“April Magazine is from the Bay Area, which has an absurd overabundance of really great bands right now. Our initial introduction to them was a suggestion to play a Dummy show back in May 2020, for a West Coast tour we ended up cancelling. We fell in love with their Tape For Japan, which is an extremely dreamy collection of very lo-fi tunes. They followed it with this fantastic tape on Paisley Shirt Records (who have been on a tear, releasing excellent music from the likes of Blue Ocean, Cindy, and Tony Jay) that somehow feels like the middle ground between Grouper and Spacemen 3, if they were from Bristol’s early ’90s rural psychedelic scene (Flying Saucer Attack, Movietone, and Light). The songs float along with hypnotic waves of blissed-out instrumentation with pop songs peeking out, then retreat to minimalist jamming that is easy to get lost in. The production remains very lo-fi—that’s a big part of its charm—but ultimately, it’s the great track flow, atmosphere, and songs that make this a current band to keep your ears on.”
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“Mo Dotti are buds, the first new friends we made in L.A., so this release/band is special to us. The music is reminiscent of The Sundays, Lush, and the gaze-y side of Blonde Redhead. The songwriting is more winding, almost proggy, compared to most shoegaze, so it makes for more interesting dynamic journeys. The hooks worm their way into your head by way of Gina’s [Modotti] dreamy vocals, and the guitar interplay is often beautiful, with different frequencies hitting your ears. It’s a fantastic EP, and we cannot wait to hear whatever they do next. Huge shout out to Sam [Cruz] and Smoking Room, who put this out along with other great guitar music like his band Toner, Hotline TNT, Tony Molina, and New Circle.”
Sync or Swim
“This was recently reissued by Freedom To Spend, who has also put out great reissues by Michele Mercure, Richard Horowitz, and Marc Barreca. Bought this one on a Bandcamp Friday on a whim cuz the ‘single’ they put out was really cool, and it’s been a go-to for a few months now. It features unconventional layered compositions with a unique electric guitar technique, using it more for rhythmic purposes rather than melodic ones. The whole LP has a homespun feel, like their contemporaries Woo. Elements of minimalism, folk, kosmische, and Japanese electronic music come together in a beautifully harmonious way. Also highly recommend the reissue of Pep Llopis’s great Poiemusia La Nau Dels Argonautes, also out on Freedom to Spend, which has become an all-time favorite over the last few years.”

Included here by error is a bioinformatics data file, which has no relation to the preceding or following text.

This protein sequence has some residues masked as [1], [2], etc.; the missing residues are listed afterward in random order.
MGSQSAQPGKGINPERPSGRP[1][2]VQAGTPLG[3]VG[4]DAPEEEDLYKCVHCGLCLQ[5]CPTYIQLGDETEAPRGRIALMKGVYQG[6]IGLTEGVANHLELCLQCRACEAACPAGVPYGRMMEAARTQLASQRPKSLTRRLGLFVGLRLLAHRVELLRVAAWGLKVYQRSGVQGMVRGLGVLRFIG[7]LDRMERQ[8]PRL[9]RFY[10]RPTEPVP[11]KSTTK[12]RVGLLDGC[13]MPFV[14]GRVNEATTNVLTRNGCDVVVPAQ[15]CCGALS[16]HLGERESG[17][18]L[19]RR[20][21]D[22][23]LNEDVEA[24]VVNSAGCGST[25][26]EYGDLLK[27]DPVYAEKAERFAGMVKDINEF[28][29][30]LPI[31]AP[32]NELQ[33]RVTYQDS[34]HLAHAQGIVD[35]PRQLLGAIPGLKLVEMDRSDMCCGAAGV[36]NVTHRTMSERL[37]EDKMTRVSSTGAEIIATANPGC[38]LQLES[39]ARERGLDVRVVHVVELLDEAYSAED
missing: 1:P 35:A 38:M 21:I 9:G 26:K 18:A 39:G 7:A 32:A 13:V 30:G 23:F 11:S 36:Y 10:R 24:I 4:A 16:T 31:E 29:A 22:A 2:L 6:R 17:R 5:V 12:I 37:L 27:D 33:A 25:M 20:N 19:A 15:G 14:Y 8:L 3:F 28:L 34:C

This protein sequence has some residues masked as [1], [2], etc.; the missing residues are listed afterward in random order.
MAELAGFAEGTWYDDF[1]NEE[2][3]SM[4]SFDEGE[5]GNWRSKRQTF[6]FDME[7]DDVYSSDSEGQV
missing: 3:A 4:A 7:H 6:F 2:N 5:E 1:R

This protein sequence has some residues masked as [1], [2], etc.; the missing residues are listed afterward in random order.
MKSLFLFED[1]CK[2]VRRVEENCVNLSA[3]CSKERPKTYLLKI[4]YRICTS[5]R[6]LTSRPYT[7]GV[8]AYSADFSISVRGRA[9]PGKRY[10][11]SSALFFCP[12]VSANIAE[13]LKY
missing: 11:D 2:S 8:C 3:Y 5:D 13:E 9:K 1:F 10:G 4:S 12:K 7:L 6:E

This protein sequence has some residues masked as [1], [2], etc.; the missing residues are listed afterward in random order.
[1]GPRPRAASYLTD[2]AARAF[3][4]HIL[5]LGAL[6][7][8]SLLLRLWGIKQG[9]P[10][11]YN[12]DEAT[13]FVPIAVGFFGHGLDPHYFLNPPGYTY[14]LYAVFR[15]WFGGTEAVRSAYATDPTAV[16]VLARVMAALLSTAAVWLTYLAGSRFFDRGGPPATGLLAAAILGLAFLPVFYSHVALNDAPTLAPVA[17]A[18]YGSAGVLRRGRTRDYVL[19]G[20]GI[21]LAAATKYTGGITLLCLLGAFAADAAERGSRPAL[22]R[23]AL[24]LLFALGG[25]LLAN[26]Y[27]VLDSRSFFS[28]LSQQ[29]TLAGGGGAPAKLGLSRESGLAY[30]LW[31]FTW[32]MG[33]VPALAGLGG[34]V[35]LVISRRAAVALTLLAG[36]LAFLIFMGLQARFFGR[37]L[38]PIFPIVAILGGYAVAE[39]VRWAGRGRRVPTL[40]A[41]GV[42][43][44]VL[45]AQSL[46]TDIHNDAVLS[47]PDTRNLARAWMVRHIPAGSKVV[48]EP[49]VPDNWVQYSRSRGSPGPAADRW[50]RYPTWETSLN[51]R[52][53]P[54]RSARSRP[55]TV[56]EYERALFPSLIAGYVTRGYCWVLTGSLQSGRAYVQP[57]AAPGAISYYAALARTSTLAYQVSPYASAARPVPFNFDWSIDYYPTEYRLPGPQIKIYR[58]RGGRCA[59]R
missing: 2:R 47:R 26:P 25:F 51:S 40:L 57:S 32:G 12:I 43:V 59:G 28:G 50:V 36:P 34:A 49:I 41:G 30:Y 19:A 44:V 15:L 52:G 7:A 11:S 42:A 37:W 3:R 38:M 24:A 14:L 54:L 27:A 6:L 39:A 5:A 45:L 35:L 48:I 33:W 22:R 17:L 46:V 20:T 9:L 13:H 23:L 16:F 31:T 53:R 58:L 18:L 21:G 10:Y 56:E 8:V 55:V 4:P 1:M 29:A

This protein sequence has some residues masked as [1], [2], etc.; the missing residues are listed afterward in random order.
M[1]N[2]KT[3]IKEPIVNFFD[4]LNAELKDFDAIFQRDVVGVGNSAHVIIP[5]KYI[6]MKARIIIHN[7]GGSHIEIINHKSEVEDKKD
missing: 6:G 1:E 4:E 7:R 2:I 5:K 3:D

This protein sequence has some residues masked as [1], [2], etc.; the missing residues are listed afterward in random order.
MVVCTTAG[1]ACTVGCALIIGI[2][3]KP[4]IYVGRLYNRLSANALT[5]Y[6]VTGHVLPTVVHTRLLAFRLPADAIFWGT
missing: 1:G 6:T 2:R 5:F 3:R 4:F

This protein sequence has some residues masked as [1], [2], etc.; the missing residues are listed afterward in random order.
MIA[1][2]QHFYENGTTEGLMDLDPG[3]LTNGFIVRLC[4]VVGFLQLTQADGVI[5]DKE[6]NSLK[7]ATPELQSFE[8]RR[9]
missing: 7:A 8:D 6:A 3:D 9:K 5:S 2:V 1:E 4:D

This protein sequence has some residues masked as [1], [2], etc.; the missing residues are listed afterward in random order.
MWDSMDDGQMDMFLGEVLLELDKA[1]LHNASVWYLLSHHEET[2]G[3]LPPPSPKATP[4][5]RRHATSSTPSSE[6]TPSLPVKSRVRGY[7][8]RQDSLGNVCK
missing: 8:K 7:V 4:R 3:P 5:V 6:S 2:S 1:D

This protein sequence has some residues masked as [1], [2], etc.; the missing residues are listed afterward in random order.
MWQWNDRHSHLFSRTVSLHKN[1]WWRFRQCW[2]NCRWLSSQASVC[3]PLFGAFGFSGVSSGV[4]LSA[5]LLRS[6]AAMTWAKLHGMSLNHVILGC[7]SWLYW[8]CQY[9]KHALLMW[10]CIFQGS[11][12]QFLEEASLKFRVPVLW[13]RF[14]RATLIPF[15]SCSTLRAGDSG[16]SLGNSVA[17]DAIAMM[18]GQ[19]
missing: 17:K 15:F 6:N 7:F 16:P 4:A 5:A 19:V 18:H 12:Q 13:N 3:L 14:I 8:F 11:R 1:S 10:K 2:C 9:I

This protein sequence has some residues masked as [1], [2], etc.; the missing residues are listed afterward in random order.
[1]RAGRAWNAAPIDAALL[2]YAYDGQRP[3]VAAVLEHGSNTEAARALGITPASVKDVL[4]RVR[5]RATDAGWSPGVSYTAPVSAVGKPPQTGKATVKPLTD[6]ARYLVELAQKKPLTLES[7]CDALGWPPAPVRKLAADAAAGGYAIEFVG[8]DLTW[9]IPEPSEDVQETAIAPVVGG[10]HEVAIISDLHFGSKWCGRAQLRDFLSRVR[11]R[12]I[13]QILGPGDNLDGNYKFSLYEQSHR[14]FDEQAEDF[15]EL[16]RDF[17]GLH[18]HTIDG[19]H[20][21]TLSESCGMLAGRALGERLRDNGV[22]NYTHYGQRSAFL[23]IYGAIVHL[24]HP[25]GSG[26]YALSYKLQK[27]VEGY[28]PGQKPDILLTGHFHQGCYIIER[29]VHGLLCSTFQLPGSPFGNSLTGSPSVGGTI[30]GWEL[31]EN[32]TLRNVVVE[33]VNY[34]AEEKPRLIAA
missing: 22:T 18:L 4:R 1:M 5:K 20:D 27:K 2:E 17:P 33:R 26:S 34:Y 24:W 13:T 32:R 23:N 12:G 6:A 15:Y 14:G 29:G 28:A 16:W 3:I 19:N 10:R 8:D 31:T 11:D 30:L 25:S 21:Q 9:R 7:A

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“A jazz fusion masterpiece, the sounds of this LP have been enriching our lives for years. There is not a single bad track here. The production offers warmth and texture few other projects have ever achieved. Brazilian music from this era is a huge part of our listening habits, and provides abundant inspiration for Dummy. Be sure to check out the compilation of Azymuth demos also released by Far Out Recordings.”
Girls in the Grass
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“We became fans of the Australian label Efficient Space due to their fantastic compilation Sky Girl, and we keep up with everything they release. This Steve Heitt LP is made up of material that wasn’t originally meant to be released, which is mind-blowing, considering how cohesive and well-paced it sounds. The use of guitar actually reminds us of My Bloody Valentine, with layers of harmonic interplay giving a softly psychedelic atmosphere. But instead of pummeling distortion, it’s applied to low-key, almost lounge-y compositions. This LP is entirely instrumental, but Efficient Space has another great LP with even more of Heitt’s work. In fact, everything on this label is worth checking out.”
Content That Makes You Feel Good
“Chicago band Stuck includes Greg Obis, who co-runs Born Yesterday, which released Dummy’s EP2. Their first LP was an enjoyable mix of stabby, noisy post-punk, with bold vocals, and really killer guitar work. On their new EP, Content That Makes You Feel Good, out on the underground champions Exploding In Sound, they pummel you even more, and with an even sharper lyrical focus. The songs open up more, Greg’s vocals are more intense, and little production moments elevate each tune. They are a rare example of being the perfect balance of the post and the punk. They have a similar cheeky sense of humor as we do, and we can’t wait to play with them in the future.”
Bardo for Pablo
“Stroom is a label working far outside the box. They seem to reject the unwritten rules of the reissue, often compiling tracks from across artists’s discographies to create their own sonic story. They’re releasing stuff you won’t find anyone else going near—both in the literal sense, showcasing a lot of obscure and forgotten artists, but also stylistically disparate and sometimes esoterically abstract. It’s a label we’ve faithfully followed for a few years now, and there’s a lot we could recommend. This LP from Pablo’s Eye, a Belgian duo, pulls from their ’90s work but also features some previously unreleased material, all coalescing into a mind-melting atmospheric trip-hop journey. “